Comparing Nittany Lions to Oranges

Before I get started, I feel compelled to share a personal experience, so people know exactly where I'm coming from.

When I was 10 years old, my parents sent me to an overnight summer camp. My first week there a counselor came to our cabin almost every night; he would lay in various campers' beds with the lights off and tell our bunk ghost stories. One of those nights he laid down in my bed. I thought nothing of it, until he slid his body up against mine. I didn't quite know what was going on, but I knew this was weird, really weird, so I immediately got up and went to the bathroom and when I came back to the cabin (several minutes later), he was in someone else's bed. The next morning a few of my bunkmates confided in me that the counselor had touched them while he was telling us the ghost stories. They were afraid to tell anyone because they didn't think anyone would believe them and because they thought he was such a nice guy. We discussed things and ultimately decided to tell our counselors. They told the camp director, who reported it to the police, who launched an investigation and ultimately arrested the man. I remember seeing the police escort him away from the camp and some of my bunkmates, the kids who he molested, felt guilty about getting him in trouble. Ultimately, it turned that they weren't his only victims—he not only touched them, but had raped other children. I, along with several other young boys, testified at his trial, and he was convicted on something like 19 different charges. 

So when someone comes forward with an allegation of sexual abuse, I take it very very seriously. When the Penn State scandal broke, I thought the only possible good that might come from it would be that it might compel other victims of abuse to have the courage to come forward, and maybe just maybe prevent other children from being victimized.

With that being said, let's talk about what is going on at Syracuse and its inevitable comparisons to what happened at Penn State. 

First and foremost, and if you take nothing else away from this post I hope you remember this point, very little is known at this point. DON'T RUSH TO CONCLUSIONS, EITHER WAY. Until we know more facts, we shouldn't assume the accuser is a liar, nor should we condemn Bernie Fine. We simply don't know enough to rush to judgment, either way. LET THIS PLAY OUT FIRST.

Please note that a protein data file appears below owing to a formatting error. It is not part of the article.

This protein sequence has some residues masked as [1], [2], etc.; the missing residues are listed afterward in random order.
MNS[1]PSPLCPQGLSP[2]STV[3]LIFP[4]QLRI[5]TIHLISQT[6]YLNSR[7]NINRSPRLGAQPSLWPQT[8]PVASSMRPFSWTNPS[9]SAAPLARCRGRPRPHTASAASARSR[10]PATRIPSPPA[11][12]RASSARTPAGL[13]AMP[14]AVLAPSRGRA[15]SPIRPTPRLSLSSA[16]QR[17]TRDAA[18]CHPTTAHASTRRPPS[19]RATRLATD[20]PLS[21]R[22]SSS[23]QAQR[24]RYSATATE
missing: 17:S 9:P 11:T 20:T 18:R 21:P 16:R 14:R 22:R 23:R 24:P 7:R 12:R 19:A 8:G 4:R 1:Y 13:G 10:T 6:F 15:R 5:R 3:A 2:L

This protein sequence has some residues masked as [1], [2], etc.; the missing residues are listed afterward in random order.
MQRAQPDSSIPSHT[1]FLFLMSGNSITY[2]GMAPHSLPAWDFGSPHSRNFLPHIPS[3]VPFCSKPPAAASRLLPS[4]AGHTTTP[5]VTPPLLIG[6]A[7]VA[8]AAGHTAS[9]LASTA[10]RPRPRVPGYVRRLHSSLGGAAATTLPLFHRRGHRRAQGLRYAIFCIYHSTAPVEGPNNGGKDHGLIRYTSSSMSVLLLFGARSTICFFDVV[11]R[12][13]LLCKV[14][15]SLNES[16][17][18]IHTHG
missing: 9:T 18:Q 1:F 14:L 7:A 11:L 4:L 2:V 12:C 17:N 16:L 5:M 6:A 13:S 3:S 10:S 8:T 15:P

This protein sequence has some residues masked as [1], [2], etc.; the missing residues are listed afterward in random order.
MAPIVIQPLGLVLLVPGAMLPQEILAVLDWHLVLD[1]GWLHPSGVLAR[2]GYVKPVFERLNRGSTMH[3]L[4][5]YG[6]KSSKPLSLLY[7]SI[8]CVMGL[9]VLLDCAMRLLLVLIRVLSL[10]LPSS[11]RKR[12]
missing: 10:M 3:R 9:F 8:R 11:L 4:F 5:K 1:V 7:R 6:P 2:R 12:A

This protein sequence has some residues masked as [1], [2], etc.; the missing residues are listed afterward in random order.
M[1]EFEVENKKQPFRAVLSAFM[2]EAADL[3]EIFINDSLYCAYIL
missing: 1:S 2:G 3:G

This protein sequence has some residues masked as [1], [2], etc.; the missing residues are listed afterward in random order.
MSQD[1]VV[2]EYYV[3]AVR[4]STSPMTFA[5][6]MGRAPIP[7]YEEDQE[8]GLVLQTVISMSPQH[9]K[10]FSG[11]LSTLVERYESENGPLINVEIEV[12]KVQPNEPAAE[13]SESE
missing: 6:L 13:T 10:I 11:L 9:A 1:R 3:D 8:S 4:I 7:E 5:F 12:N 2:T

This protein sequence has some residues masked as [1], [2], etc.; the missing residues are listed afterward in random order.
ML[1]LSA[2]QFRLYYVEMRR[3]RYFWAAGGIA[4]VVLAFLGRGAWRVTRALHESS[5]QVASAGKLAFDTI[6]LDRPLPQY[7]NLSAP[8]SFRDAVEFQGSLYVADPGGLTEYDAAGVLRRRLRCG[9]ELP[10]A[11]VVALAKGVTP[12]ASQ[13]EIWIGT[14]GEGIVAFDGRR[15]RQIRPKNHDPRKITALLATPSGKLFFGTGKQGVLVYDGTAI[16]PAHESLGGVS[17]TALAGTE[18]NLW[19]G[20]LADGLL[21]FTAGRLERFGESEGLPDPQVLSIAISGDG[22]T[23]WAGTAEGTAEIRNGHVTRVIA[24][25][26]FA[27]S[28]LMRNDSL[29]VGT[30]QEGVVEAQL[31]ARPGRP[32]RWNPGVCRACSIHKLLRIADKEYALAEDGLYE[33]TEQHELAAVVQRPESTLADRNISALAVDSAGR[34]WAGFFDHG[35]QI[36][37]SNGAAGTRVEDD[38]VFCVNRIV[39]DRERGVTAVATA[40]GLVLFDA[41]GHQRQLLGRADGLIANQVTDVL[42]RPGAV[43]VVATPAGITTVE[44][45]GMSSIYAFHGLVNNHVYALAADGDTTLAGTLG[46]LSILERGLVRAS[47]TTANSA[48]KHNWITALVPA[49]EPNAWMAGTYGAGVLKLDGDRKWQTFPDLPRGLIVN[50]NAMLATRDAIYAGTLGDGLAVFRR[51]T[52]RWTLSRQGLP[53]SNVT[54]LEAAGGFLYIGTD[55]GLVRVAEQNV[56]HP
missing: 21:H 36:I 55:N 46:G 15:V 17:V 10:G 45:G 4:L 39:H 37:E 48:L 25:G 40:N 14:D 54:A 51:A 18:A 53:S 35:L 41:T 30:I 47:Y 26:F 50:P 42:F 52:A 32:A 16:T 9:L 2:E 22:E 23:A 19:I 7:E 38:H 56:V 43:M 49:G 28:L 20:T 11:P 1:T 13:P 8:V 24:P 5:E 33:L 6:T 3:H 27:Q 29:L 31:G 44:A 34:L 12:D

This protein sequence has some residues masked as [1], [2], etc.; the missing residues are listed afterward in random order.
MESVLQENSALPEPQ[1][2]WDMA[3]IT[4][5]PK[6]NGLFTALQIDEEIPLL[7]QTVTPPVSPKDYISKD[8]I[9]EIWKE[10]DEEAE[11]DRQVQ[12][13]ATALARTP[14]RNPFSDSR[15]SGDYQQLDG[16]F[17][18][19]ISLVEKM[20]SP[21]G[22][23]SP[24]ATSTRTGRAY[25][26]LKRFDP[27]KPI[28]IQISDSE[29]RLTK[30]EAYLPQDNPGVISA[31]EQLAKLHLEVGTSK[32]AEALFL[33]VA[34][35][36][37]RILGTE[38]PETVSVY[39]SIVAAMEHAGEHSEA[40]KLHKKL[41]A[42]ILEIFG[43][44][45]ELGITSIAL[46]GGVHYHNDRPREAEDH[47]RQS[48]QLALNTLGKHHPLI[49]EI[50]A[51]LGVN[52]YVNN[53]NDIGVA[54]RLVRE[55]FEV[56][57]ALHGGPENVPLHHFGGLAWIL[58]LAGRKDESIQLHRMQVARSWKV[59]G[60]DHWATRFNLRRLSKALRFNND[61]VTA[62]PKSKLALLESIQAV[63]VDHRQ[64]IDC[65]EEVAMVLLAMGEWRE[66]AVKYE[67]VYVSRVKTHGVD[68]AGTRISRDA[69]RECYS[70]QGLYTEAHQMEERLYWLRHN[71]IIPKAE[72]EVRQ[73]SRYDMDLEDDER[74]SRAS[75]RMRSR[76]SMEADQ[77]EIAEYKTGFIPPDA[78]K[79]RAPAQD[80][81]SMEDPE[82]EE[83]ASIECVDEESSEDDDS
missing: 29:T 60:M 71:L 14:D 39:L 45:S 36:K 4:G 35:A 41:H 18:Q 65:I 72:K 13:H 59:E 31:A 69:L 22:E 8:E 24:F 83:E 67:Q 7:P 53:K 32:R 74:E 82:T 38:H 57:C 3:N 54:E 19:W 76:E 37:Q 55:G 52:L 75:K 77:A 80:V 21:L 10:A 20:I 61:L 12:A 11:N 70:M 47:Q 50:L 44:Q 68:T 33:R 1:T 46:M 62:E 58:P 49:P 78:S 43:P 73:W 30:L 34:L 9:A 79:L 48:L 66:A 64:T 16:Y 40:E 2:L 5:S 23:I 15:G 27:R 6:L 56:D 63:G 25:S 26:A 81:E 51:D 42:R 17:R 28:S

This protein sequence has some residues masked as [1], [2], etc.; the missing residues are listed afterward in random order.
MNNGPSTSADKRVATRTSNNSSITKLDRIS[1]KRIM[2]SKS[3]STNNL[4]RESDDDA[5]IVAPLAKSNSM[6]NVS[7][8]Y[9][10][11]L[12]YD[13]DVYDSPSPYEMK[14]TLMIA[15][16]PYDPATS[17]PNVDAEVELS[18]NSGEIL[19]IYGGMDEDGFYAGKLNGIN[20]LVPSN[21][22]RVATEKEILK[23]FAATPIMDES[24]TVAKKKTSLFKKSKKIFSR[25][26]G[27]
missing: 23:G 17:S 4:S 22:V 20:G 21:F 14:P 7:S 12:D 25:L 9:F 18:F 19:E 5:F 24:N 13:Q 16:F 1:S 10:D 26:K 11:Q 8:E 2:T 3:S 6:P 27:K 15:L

They are just now reopening the investigation here. At PSU, there was a Grand Jury indictment with 8 victims having come forward and various other eye witnesses corroborating their accounts. Since then, something like a dozen more victims have come forward. Now I believe in the principles of our legal system, innocent until proven guilty, and I think Sandusky deserves his day in court, but given the overwhelming amount of damning testimony against Sandusky as well as the admission from Paterno, Curley, and others that they were aware of McQueary's 3rd party eye-witness testimony, I felt more than comfortable demanding that everyone at PSU who knew about the actions of Sandusky and either did nothing or helped cover those actions up had to go. I stand by that. Right now, all we know is that one person two family members have come forward, the second only now, and not in 2003 when the first reported molestation allegations to the Syracuse police. The University did a four month investigation in 2005 and couldn't find any corroborating evidence. Neither could the Syracuse Police. Or ESPN. Or the Post-Standard. So while PSU seems to be a case of an institutional cover-up, so far this seems like Syracuse took the accusations seriously, investigated them, and like everyone else, thought that it was one person's word against another's, not enough to go on. So as far as we know, even if these accusations against Fine turn out to be true, this feels like an entirely different set of circumstances than the PSU situation. A single claim, investigated, with no corroboration vs. several claims, an eye-witness to a rape in the shower, and what appears to be an institutional cover-up.